I tend to use my blog as a place to write out my longer, more coherent thoughts on things. And every now and then when there's something there that I think might be of general interest, I link to it from my FB account.

Tuesday, December 8, 2009

What a Depressing Christmas Season

I was recently struck by the inherently depressing messages of TV Christmas classics:

  • A mentally disturbed child suffers peer rejection, then kills a plant. (A Charlie Brown Christmas)
  • A community mocks and shuns a deformed youngster until they learn that they can exploit his freakish physical difference for profit. (Rudolph the Red-Nosed Reindeer)
  • It's okay to steal a hat if it belongs to somebody you don't like. (Frosty the Snowman)
  • A burgler avoids prosecution and is instead feted by his gullible victims. (The Grinch That Stole Christmas)

    Hmmmn ... maybe the problem is that I need to go back a bit farther. How 'bout some good, old-fashioned Christmas movies from the good ol' days?
  • Fiscal irresponsibility and banking irregularities are okay if you seem like a nice guy. (It's a Wonderful Life)
  • A single mother learns that it's okay to lie to your child as long as the lie is backed by powerful corporate interests and corrupt politicians. (A Miracle on 34th Street)

  • Uh-oh. Well, so much for the 20th Century. What does 19th Century literature have to say on the subject?

  • Miser grows wealthy by exploiting workers, but buys his way out of eternal damnation with a pittance in indulgences. (A Christmas Carol)

  • Dang.

    I reckon I'd best go a bit farther back in time. Let's go all the way back.

  • Men in power don't care if the poor give birth in stables, presumably because they have no health insurance. (Luke, 2.1-8)

  • Okay, so much for going backwards. Maybe it's time to start a new Christmas tradition, a cheery tradition. Let's find a happy Christmas season tale in today's news!

    Curtis Granderson Traded from Tigers to New York Yankees.

    It's beginning to look a lot like Christmas here in Detroit.

    Monday, December 7, 2009

    Michelle & Stella's Visit: A Few Random Photos

    It's nothing I'd call a true photo-documentary of Michelle & Stella's visit to Michigan for the last couple weeks of November but I reckoned I'd at least throw a few pictures up on the ol' blog. For more pictures, go check out the images captured by the visitors themselves over at the Pontoon Pirates blog.

    Suddenly, Arsen and Baldy regretted asking John to do his famed tornado-siren impression.

    Now a few from the Novi Pet Expo:

    Flying dogs!

    An unusual species of kitty cat.

    Photographing the photographer.

    Afterwards, Katie the Beagle badgered Michelle incessantly with questions about what she saw at the Pet Expo.

    We also visited a Lions game:

    Here Stella and John discovered that our tickets were so high up in the cheap seats that Stella needed to affix the binoculars to the zoom lens of her camera to see the field.

    And now, a photo series I like to call "Gift Wrapping the Boat" starring Stella and Monique!

    On Thanksgiving Day we (Monique, Arsen, Brigitte, Michelle, Stella, Wendy, Anna, Lexi, and I) all lazed about the house and then ate waaaaay too much turkey.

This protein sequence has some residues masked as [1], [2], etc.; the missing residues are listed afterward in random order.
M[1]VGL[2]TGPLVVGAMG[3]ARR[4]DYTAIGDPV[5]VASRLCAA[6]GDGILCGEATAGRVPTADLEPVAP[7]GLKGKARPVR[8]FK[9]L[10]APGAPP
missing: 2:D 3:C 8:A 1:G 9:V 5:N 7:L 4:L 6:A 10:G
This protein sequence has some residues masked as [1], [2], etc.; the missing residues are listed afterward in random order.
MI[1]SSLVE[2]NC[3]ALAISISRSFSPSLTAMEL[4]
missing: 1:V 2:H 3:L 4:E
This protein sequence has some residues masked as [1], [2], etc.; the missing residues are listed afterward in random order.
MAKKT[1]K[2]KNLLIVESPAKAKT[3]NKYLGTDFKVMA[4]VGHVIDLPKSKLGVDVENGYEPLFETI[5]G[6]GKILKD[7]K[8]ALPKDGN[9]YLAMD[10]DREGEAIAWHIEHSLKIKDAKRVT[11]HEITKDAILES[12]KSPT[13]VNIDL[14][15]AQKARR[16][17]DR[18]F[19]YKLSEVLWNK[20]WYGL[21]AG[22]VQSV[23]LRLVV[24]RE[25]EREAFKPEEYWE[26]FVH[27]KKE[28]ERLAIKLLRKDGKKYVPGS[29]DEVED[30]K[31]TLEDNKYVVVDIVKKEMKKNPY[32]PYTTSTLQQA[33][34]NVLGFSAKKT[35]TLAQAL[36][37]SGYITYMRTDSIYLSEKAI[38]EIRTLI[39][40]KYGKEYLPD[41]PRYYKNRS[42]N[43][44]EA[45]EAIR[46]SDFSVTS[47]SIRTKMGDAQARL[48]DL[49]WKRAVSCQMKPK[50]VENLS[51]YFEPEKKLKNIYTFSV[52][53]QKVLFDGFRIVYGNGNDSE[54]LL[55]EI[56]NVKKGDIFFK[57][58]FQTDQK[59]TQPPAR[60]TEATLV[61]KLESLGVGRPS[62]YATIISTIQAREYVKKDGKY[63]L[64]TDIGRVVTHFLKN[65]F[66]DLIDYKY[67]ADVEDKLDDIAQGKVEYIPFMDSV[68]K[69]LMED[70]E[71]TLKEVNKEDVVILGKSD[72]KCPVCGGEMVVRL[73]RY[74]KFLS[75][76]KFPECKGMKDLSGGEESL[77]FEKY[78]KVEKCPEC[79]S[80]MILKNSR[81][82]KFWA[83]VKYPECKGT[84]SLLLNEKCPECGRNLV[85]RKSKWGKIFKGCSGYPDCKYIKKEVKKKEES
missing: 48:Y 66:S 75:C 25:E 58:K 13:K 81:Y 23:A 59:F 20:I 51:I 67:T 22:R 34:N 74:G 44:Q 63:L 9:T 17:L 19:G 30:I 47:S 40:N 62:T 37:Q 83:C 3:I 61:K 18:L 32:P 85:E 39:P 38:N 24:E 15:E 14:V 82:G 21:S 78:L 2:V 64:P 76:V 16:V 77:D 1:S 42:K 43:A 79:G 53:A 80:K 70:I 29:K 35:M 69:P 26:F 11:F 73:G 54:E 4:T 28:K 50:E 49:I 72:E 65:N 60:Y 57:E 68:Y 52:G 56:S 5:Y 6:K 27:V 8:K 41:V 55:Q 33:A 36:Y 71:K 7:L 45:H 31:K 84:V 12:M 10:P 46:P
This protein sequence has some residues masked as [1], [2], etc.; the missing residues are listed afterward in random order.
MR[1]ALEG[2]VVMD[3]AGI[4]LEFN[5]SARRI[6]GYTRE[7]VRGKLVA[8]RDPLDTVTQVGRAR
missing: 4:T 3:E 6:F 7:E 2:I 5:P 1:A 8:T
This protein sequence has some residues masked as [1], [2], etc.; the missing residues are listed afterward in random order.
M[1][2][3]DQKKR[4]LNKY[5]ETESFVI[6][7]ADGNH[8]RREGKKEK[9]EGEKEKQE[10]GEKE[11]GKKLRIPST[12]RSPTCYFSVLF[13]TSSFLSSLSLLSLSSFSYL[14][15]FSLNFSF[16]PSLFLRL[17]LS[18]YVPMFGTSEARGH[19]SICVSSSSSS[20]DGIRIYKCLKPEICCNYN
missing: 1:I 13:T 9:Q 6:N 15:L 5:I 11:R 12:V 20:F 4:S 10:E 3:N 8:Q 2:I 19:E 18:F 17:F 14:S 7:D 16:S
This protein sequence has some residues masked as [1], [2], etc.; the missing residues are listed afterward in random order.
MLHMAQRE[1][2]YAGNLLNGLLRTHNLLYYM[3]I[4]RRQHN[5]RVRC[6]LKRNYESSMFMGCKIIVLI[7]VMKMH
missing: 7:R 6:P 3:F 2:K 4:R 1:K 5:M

Katie the Beagle helps Arsen with a game of My Word.

    Wendy reading "How Fletcher Was Hatched" to Katie the Beagle, Lexi, and Anna.

    Arsen and Lexi reading on the couch.

    And after dinner? Mmmn ... pie! (From left-to-right: pumpkin, chocolate pecan, apple, and pecan.)

    On the last Saturday night Arsen, Michelle, Monique, and I went for a walk in Grosse Pointe and amused ourselves by taking pictures of Christmas lights while spinning the camera. This might have had something to do with the growler of beer we drank before we went for the walk.

    Stella created her own art the next day, a couple of music videos.

    Finally, we close with a few photos of the Darnay girls with their mother.

    Monique and Brigitte:

    Brigitte and Michelle:

    It was a great visit.

    Wherein MC-D realizes that Beagles have an inherent advantage over Colts

    Colts go 12 and 0!
    But then, Katie the Beagle's
    Perfect EVERY year!

    --Mary Campbell-Droze

    Another quick update on Susan

    Just passing along another quick update on my sister Susan's status for anybody who hasn't heard. She got out of the hospital yesterday, and is back home for now. It sounds as if a lot of bed rest may still be in the cards. She'll still be able to nurse wee Emerson, which is a great relief to her.

    She hasn't yet updated her blog (Gettysburg Family) but she did pop a post up on Facebook yesterday, so she's back online at least a bit. Thanks for everybody's good wishes, both here and on her blog.

    Oh, and the whole pulmonary embolism thing has led her and Rich to rethink their stance on smoking. They've quit.

    Thanksgiving Leftovers Update.

    This will be my eleventh straight day of turkey. There have been turkey dinner platters, turkey sandwiches galore, turkey burritos, turkey tacos, turkey fajitas, turkey-wild rice casserole, turkey spaghetti, and turkey omelets. Katie the Beagle has eaten so many turkey scraps that she's starting to grow feathers. We'll probably take the rest of the meat of the carcass tonight and make turkey soup.

    Monique and I ate the last slab of pumpkin pie last night. We're down to two servings of mashed potatoes and gravy, one wee scoop of cranberry sauce, and 1/3 of a container of andouille sausage stuffing (which is oh, so yummy on turkey sandwiches!)

    'Round these parts the Thanksgiving season lasts nearly as long as the Christmas season. And that's just the way we like it.

    Sunday, December 6, 2009

    Your Local Government's Work Is Never Done

    This story in today's New York Times' Week In Review section amused me this morning. It's from 100 years ago this week:

    Back Then: Dec. 3, 1909